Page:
- Considerable building and expansion work in towns near Sumter recently have been reported. Moore Brothers Inc. of Cheraw, with capital stock of $1,000,000, was granted a charter last week by W. P. Blackwell, secretary of state. Moore Brothers will do a general wholesale business in commodities of every kind. Construction is now underway at the Palmetto Baking Co. at Orangeburg on additions to the plant costing $100,000, R. H. Jennings, owner, said recently. A new freezer-locker plant is nearing completion at Darlington. The cost of the construction is estimated at several thousand dollars.
- A large crowd of Sunset Country Club members attended the supper party and dance given at the club. The refreshment table was centered with white and red carnations flanked on either side with red candles in silver candelabra. Bill Boyle was in charge of arrangements. Others who aided were: Mrs. Stanley Brading, entertainment committee chairman; Mrs. Wendell Levi, chairman, Mrs. Frank Thorne, refreshment committee; Mrs. Tommy Wilson, decorations.
- With "Municipal Government" as his subject, City Manager J. A. Raffield addressed members of the Exchange Club at their luncheon meeting at the Hotel Wade Hampton in Columbia. Listing the different forms of municipal governments as commission, mayor-council and council-manager, Mr. Raffield gave a short description of each.
50 YEARS AGO - 1970
Oct. 19 - 25
- Members of the Sumter-Shaw Community Concert Association will be treated to an unusual experience when Dorothy Warenskjold's Musical Theater opens this year's concert season. The company of performers which is headed by the famous American soprano, Dorothy Warenskjold, will present a program consisting of all the arias and ensemble music of Gounod's "Faust" sung in the order of story development for the first part of the evening's performance.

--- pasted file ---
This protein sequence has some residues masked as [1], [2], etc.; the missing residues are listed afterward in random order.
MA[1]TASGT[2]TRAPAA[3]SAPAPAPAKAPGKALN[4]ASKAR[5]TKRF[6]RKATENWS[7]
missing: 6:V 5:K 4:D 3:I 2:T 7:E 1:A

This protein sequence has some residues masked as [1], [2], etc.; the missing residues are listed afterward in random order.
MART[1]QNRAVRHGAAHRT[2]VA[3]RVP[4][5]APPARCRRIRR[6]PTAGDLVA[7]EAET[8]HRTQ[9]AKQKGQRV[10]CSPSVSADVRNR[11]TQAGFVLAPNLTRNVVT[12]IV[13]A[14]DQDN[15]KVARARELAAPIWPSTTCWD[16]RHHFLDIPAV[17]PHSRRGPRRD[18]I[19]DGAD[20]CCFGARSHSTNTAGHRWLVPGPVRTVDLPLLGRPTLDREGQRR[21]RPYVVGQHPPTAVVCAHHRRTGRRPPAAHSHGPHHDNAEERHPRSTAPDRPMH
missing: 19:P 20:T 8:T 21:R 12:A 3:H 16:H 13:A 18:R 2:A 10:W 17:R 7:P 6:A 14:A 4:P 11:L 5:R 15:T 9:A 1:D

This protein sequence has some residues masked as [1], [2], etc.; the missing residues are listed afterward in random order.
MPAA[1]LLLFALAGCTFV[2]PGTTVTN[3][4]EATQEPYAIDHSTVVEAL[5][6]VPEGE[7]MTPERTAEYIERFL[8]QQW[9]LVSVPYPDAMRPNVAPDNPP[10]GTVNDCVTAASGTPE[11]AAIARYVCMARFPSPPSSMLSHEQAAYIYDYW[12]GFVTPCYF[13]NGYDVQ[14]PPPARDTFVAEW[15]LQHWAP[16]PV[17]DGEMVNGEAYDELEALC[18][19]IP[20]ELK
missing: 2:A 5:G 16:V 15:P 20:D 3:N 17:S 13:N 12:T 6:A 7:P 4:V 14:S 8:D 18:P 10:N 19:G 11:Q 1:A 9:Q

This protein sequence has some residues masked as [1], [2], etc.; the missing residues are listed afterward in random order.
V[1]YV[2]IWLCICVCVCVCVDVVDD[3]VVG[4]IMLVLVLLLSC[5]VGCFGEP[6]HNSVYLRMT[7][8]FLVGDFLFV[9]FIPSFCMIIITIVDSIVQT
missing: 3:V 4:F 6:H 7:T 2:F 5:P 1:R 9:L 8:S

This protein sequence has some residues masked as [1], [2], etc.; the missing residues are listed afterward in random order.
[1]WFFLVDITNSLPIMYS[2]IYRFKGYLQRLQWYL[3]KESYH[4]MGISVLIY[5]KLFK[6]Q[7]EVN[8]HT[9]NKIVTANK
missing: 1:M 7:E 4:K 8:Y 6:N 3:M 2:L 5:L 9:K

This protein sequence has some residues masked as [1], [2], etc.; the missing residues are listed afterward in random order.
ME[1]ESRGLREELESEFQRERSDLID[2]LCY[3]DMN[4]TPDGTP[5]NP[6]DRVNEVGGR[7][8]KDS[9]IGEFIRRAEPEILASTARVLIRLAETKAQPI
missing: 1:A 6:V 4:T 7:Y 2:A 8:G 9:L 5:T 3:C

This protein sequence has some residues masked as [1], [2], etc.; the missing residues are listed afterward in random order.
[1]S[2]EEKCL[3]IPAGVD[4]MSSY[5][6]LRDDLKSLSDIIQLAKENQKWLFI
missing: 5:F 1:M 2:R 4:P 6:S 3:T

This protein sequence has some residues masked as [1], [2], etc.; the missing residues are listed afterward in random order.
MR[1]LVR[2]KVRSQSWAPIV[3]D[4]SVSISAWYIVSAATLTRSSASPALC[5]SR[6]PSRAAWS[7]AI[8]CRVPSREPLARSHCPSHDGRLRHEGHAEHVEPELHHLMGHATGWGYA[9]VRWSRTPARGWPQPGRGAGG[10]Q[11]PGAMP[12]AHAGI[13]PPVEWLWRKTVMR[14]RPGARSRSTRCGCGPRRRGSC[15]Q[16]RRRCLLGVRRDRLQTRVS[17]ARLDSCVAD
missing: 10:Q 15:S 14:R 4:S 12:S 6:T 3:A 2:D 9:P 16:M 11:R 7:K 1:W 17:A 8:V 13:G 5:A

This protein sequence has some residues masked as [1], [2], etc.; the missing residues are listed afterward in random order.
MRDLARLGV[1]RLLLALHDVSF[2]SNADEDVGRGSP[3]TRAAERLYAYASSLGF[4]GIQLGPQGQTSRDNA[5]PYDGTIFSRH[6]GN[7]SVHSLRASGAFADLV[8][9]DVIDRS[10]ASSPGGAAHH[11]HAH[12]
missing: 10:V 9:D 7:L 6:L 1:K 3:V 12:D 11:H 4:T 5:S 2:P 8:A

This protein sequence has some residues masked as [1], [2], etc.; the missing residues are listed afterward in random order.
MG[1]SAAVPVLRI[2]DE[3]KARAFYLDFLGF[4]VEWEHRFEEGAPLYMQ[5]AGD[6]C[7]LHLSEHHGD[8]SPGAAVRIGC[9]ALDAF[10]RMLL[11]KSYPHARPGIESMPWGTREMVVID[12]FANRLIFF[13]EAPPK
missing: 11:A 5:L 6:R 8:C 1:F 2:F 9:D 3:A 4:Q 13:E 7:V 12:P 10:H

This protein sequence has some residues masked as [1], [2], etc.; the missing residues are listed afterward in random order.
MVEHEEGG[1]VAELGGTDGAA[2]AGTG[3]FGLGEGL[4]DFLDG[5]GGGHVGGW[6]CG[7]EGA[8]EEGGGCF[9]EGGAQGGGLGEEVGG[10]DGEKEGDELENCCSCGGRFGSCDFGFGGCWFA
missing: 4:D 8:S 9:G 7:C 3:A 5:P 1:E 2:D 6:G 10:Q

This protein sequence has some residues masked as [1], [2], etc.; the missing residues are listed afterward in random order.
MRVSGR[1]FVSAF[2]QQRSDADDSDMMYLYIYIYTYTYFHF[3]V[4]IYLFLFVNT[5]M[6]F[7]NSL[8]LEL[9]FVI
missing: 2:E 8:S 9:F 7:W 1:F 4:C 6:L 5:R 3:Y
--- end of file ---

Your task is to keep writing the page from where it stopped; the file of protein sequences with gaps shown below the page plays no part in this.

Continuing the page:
- Edmunds High School will hold open house for visitors to tour the building. Members of the school's board of visitors will be introduced to parents at a brief assembly program in the auditorium, after which parents will be given the opportunity to meet their children's teachers as they make a tour of the classes following the student's daily routine.
- Maj. Gen. William S. Chairsell, vice commander of Ninth Air Force, Shaw Air Force Base, will be the guest speaker at the annual dinner meeting of the Sumter County Chapter of the American Red Cross. The topic of his address will be the prisoners of war in North Vietnam. The Red Cross annual meeting is the occasion for election of board members to replace those whose terms have expired, as well as for the board to report to the community on the chapter's activities during the past year.
- The Sumter Credit Women-International held their annual Bosses Night at the Sunset Country Club, with some 50 members and guests present. The Tricentennial theme was carried out in the decorations. Highlight of the night came when the "Boss of the Year" was announced. The honor this year went to Toombs D. Lewis Jr., branch manager of C&S Bank.
- Dr. L.C. McArthur of Sumter is among 13 business, industry and government leaders from throughout the state that will be at Clemson University for a two-day meeting of the South Carolina Advisory Council on Vocational Education. The council was appointed by Gov. Robert McNair to perform evaluation functions and advise the State Board of Education on vocational matters.